The activist has launched 'Pod Save the People' to inform and uplift listeners.

Danielle Kwateng-Clark
May, 05, 2017

When DeRay Mckesson announced on Twitter —the place where he's gained a loyal following that includes Beyoncé— that he'd be starting a podcast, it made perfect sense. 

The Baltimore-bred activist has dedicated his life to informing and uplifting Black people and a weekly sounding board to consistently do this felt like an organic next step.

We had to know more. And more information is what he gave us.

"Social media is and has been over the past three years, a place for us to both tell our stories, organize, participate and force conversations we otherwise wouldn't have," Mckesson told ESSENCE. "The podcast allows me to create space for conversations that can lead to change things in a different way."

Called Pod Save the People, the weekly show is hosted by the 31-year-old but will have regular appearances from VP of national community alliances for Teach for America, Brittany Packnett and Campaign Zero co-founder, Samuel Sinyangwe.

On the inaugural episode, Mckesson talks to Senator Corey Booker about prison reform and medical regulation. He then transitions to a discussion about healthcare with Andy Slavitt, who ran Obamacare for three years.

"We’ve wanted a podcast dedicated to answering the question 'What can I do to help?' since the moment we started Crooked Media," said Jon Favreau who co-founded Crooked Media and was President Barack Obama's former speechwriter.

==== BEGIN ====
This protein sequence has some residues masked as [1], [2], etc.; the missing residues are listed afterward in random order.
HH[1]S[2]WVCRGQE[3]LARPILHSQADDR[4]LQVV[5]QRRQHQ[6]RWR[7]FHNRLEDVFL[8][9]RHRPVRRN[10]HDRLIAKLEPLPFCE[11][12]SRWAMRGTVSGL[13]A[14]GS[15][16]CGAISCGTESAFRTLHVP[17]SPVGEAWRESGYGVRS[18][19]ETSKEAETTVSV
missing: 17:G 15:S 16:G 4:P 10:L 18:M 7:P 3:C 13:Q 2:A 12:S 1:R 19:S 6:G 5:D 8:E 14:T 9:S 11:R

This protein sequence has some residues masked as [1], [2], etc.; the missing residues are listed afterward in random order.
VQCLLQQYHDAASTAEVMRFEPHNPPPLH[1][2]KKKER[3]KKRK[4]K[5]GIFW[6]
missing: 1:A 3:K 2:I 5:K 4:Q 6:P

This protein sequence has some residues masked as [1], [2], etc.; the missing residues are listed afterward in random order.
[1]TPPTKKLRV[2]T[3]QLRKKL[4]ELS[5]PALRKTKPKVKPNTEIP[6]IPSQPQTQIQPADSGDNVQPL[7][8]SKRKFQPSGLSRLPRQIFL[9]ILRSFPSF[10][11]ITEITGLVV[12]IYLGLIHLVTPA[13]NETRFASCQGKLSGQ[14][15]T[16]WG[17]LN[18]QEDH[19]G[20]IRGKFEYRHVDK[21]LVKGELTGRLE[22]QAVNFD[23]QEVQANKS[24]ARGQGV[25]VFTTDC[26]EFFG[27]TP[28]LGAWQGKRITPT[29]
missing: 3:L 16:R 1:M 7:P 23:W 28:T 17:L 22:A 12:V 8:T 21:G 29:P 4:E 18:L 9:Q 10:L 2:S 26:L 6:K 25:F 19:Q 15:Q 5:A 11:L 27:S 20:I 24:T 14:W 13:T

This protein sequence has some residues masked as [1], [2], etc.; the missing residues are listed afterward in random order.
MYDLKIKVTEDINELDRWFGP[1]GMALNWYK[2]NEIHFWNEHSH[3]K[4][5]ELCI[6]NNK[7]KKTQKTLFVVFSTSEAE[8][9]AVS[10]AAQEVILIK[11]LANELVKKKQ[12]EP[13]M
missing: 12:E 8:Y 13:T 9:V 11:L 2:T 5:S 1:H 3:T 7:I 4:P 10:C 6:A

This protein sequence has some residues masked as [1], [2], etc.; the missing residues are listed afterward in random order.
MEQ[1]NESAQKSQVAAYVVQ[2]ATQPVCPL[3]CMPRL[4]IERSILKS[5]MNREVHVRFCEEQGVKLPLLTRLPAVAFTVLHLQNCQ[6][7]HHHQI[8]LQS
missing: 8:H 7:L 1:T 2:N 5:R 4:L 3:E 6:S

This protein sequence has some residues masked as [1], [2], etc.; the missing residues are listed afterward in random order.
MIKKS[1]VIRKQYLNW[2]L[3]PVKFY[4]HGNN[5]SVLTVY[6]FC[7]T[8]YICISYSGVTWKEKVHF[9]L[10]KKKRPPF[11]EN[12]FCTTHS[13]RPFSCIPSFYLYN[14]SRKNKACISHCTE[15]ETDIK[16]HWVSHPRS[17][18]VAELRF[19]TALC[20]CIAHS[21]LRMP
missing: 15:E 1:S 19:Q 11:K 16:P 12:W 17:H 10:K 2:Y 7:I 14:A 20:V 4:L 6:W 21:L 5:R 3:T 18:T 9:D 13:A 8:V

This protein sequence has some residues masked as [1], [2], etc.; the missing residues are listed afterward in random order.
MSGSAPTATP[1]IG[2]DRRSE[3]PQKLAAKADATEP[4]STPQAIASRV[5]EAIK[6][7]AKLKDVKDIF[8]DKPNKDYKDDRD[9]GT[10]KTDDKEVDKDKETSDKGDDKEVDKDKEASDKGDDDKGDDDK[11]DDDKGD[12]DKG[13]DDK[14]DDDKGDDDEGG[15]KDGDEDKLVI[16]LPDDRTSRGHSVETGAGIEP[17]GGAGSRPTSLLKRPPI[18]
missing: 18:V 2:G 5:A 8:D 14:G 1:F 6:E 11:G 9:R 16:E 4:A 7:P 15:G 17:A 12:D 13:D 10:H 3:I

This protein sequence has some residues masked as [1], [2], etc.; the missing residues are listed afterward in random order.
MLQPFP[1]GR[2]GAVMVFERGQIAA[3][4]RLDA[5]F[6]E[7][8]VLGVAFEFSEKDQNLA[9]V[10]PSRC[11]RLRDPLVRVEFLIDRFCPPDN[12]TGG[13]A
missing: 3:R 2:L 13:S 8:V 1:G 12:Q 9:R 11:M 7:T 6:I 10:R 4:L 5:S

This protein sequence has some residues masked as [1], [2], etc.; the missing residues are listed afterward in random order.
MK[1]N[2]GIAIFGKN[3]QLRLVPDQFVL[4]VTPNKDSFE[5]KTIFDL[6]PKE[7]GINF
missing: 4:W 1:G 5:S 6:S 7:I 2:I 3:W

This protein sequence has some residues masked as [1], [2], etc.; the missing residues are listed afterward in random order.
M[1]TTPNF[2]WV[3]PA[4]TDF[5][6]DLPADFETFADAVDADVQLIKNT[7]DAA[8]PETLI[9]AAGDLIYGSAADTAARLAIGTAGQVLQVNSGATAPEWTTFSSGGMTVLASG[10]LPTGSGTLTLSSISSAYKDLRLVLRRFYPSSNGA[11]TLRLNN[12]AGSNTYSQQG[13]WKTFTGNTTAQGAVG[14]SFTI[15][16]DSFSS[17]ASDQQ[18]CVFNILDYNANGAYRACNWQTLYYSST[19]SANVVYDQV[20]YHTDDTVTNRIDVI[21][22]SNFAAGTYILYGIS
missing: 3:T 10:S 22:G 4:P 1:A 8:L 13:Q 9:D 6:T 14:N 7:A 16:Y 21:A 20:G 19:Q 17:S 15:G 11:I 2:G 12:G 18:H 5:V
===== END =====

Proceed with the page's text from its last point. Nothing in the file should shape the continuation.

"I’ve always thought DeRay would be the perfect host. He’s not just an accomplished activist, but a deeply thoughtful, inspirational communicator who can connect with people looking for hope and guidance about the path forward right now."

While Mckesson couldn't divulge who's being booked for the show (the lineup is exciting to say the least), he did note that he plans to talk to experts, political leaders, cultural influencers and activists/organizers. 

"I'm hoping that with Pod Save the People that listeners experience conversations that help them process the world differently," Mckesson said.

"That build that capacity to organize and to be activists in their home, communities and a national level. It's important to me that activists and citizens understand the importance of issues at hand, at a deep level."

Listen to Pod Save the People every Tuesday by subscribing here.